Minimizing Air Emissions
Covanta’s EfW facilities strive to reduce emissions below the strict air emissions limits set by regulatory bodies that have been demonstrated to protect human health and the environment. We employ sophisticated technologies to achieve superior environmental performance and minimize our impact.
Covanta Americas 2014–2016 EfW Emissions Compared to Federal Standards
Since launching our first sustainability program in 2007, we’ve reduced emissions by up to 50 percent.
Covanta Americas 2014–2016 EfW Emissions Compared to 2007
In the United States, air emissions from our facilities consistently fall below established limits, usually operating at 60 to 90 percent or more below permitted parameters.
Covanta Essex: Pursuing Better Ways to Control Air Emissions
In 2016, we completed a major retrofit of the air pollution control systems at our 26-year-old Essex Resource Recovery Facility in Newark, New Jersey. Covanta operates the plant under a long-term lease with the Port Authority of New York and New Jersey, which owns the facility. Through a voluntary agreement between Covanta, the Port Authority and the New Jersey Department of Environmental Protection, we installed three new baghouses.
Operating like a very efficient vacuum cleaner, a baghouse removes 99.5 percent of the particulate matter from combustion gases. As air is drawn through the baghouse, particulate matter and fly ash are caught on the surface of the bags. Periodically, the bags are cleaned by temporarily reversing the airflow or by pulsing the bags with a strong jet of air. The particulate and fly ash are then removed from the bottom of the baghouse.
The Essex retrofit lowered particulate and metals emissions by up to 90 percent below levels already well below air permit requirements.
Essex County EfW Emissions with Baghouse Compared to Previous APC System
“We are committed to improving the state’s air quality, especially in our urban areas. I commend Covanta and the Port Authority of New York and New Jersey for stepping up to the plate and working cooperatively with us to modernize this facility’s equipment to improve air quality in our largest city and the surrounding region. Ultimately, this project was about improving quality of life and the health of our residents.”
New Jersey Department of Environmental Protection Commissioner
Covanta Fairfax: Investing in a Sustainable Future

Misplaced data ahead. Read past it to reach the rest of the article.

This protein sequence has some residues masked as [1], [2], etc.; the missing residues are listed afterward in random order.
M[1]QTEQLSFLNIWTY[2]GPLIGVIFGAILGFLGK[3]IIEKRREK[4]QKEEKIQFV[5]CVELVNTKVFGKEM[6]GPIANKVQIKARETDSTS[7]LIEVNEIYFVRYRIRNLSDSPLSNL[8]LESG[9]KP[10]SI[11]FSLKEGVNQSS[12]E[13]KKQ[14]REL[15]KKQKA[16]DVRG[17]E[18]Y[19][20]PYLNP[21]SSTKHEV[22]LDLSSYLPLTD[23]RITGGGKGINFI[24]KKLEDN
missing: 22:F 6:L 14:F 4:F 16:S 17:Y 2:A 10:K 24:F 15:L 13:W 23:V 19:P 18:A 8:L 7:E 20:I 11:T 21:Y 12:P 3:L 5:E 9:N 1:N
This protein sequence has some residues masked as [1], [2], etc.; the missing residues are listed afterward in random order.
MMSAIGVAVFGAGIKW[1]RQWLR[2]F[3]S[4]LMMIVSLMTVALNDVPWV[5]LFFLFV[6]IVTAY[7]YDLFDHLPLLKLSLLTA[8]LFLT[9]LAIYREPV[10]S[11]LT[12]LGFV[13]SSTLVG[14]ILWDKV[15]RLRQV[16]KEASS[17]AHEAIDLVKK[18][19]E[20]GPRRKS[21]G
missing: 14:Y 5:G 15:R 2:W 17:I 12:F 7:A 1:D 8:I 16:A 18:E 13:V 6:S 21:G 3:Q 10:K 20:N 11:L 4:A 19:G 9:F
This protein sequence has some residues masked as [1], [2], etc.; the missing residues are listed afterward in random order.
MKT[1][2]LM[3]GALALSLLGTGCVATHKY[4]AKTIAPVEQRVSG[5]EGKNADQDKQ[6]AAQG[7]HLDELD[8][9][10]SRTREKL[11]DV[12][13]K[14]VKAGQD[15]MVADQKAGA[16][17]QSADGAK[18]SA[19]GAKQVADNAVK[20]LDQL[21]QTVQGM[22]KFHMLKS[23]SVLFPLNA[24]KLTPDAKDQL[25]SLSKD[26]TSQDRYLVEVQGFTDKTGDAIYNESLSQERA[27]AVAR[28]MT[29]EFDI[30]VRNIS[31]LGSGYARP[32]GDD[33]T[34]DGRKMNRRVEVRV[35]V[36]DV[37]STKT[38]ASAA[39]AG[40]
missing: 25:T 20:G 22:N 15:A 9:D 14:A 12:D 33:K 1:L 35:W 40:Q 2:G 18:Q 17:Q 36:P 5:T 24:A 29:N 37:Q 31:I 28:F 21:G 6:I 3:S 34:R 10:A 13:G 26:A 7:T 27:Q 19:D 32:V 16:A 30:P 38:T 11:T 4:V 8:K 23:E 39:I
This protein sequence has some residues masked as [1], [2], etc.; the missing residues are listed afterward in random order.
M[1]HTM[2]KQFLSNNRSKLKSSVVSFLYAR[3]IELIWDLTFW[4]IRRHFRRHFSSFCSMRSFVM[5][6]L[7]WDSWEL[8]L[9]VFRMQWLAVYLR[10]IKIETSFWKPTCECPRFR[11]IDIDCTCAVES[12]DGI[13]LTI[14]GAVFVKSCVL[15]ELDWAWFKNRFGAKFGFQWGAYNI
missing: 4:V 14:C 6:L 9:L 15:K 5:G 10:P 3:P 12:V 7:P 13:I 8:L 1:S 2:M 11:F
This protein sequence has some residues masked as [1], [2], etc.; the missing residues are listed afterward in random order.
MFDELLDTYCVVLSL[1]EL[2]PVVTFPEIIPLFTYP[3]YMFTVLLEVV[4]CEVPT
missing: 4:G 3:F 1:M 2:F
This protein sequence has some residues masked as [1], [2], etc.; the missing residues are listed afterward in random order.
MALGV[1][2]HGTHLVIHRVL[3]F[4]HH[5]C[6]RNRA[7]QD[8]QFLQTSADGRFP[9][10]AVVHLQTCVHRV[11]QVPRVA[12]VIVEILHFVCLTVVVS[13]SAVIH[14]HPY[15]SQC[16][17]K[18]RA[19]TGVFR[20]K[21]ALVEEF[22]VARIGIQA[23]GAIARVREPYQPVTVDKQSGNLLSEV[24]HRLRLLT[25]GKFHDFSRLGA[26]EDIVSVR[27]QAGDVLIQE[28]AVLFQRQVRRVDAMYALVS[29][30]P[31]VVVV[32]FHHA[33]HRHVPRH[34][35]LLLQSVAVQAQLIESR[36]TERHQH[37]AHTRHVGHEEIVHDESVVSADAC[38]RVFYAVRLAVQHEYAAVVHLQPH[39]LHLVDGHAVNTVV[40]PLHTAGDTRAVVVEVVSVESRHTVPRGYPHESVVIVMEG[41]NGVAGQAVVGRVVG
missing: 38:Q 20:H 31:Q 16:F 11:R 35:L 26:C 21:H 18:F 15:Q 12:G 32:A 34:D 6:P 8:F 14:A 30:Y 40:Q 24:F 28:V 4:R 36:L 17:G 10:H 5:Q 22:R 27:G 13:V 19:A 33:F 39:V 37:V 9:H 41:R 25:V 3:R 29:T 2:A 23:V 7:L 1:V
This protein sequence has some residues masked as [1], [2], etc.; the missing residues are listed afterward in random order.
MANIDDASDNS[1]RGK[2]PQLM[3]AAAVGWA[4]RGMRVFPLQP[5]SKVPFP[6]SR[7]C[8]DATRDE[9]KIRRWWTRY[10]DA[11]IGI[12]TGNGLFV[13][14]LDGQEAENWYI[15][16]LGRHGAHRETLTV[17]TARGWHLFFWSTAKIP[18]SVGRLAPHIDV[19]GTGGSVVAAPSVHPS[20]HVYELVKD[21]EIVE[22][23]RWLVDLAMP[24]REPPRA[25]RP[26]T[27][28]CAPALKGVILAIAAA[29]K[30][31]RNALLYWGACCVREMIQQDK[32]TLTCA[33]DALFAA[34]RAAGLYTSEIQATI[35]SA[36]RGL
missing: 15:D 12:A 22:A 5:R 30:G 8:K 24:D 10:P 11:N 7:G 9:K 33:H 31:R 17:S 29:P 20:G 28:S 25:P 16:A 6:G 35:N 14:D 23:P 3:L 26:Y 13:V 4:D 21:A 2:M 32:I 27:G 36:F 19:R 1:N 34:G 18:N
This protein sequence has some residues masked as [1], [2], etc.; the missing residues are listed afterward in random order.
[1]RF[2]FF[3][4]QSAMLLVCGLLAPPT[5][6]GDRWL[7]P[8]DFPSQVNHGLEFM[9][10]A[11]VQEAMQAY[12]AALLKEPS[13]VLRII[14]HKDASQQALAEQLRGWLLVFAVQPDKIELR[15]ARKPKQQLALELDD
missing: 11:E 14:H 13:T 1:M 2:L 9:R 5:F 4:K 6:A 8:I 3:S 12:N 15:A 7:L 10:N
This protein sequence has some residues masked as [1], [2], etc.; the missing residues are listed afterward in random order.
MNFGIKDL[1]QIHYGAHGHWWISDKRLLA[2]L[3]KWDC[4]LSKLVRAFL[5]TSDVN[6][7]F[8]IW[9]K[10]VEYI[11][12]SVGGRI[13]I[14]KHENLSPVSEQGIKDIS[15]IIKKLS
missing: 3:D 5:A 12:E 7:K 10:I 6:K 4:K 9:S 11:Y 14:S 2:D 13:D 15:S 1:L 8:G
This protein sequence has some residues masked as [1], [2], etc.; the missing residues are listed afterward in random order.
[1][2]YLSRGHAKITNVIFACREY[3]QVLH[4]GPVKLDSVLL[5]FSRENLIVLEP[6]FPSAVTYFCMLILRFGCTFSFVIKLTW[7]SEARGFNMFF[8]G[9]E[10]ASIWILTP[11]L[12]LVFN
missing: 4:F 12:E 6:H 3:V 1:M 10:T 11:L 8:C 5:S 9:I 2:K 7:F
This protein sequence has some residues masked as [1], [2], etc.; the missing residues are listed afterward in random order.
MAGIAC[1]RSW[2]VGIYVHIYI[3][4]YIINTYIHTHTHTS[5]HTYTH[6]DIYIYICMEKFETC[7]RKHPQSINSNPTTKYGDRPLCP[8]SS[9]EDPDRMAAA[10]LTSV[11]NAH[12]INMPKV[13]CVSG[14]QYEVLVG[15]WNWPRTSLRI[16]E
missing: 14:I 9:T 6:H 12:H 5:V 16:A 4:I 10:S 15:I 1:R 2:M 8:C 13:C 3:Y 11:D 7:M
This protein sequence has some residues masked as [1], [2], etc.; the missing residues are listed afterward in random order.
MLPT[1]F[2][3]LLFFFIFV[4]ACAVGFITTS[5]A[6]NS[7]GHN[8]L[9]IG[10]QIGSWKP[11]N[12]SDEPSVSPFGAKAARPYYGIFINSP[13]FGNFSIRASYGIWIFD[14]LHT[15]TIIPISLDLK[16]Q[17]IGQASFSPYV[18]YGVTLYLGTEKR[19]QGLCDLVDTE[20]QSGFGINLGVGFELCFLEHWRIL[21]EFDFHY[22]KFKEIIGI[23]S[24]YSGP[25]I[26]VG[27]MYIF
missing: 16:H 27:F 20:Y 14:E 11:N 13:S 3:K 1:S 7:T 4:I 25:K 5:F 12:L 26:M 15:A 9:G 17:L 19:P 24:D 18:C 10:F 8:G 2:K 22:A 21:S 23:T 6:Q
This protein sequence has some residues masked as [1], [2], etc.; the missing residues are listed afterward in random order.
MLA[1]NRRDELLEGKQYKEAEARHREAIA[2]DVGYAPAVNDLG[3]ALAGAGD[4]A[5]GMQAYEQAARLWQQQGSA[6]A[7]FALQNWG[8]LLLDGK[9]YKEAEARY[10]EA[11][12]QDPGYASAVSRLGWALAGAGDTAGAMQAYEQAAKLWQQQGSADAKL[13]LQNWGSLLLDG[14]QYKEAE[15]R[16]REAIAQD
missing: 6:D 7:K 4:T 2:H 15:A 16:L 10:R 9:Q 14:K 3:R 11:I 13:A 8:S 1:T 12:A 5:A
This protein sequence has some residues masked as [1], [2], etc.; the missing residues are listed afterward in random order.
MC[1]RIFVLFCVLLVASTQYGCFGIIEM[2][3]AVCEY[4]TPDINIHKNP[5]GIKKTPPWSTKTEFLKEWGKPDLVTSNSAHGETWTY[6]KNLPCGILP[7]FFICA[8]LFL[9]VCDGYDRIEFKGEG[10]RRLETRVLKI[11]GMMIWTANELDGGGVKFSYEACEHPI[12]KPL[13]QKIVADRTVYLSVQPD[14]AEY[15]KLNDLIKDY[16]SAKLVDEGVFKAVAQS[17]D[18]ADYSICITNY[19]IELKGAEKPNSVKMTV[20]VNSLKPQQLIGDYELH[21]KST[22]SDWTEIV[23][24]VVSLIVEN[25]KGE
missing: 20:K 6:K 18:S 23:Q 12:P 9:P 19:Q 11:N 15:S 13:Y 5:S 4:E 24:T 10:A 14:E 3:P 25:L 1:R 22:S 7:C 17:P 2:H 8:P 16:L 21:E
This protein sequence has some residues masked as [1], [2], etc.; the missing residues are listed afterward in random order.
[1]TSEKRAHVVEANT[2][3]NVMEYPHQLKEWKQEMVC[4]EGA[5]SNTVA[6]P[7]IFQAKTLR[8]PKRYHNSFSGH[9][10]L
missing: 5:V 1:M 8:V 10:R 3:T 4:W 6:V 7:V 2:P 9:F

“Powering Today, Protecting Tomorrow” also means investing in capital for both the present day and for the future. In 2016, we began a project to replace the baghouses at our Fairfax County, Virginia, facility. While the existing baghouses were performing well, they were reaching the end of their useful life. To ensure continued strong environmental performance, reduce the risk of maintenance challenges impacting facility operations and invest in the continued operation of this critical asset, we are completely replacing all four baghouses, one for each boiler. The work will be completed in 2018.
Our facilities use state-of-the-art control technologies to remove air pollutants associated with the EfW process.
Our boilers are specifically designed to recover as much energy as we practically can out of the waste resource and ensure complete combustion, including volatile organic compounds (VOCs) and other organic compounds.
Nitrogen Oxides (NOx) Control:
Most boilers are equipped with selective non-catalytic reduction (SNCR) systems, which inject ammonia or urea into the furnace to chemically convert NOx into gaseous nitrogen, a harmless gas that makes up the majority of our atmosphere. In addition, we have installed Covanta’s proprietary low nitrous oxide system (Low NOx™) in more than 20 units, which helps us control NOx emissions and reduce reagent consumption.
After leaving the boiler, combustion gases travel through an extensive air pollution control system. At many of our plants, activated carbon is added to the flue gas stream as it exits the boiler. Gaseous phase contaminants such as mercury and dioxins adsorb to the surface of the carbon so it can be removed downstream in the baghouse.
A scrubber neutralizes acid gases, including sulfur dioxide and hydrochloric acid, by spraying a lime slurry into the exhaust stream. This process removes more than 95 percent of sulfur dioxide and hydrochloric acid.
Operating like a very efficient vacuum cleaner, the baghouse removes 99.5 percent of the particulate matter from the combustion gases. As air is drawn through the baghouse, particulate matter and fly ash are caught on the surface of the bags. Periodically, the bags are cleaned by temporarily reversing the airflow or, in other designs, pulsing the bags with a strong jet of air. The particulate and fly ash are removed from the bottom.
All of our facilities operate under strict air pollutant control limits. To demonstrate compliance, we use a combination of continuous emission monitoring systems and stack tests performed at least annually.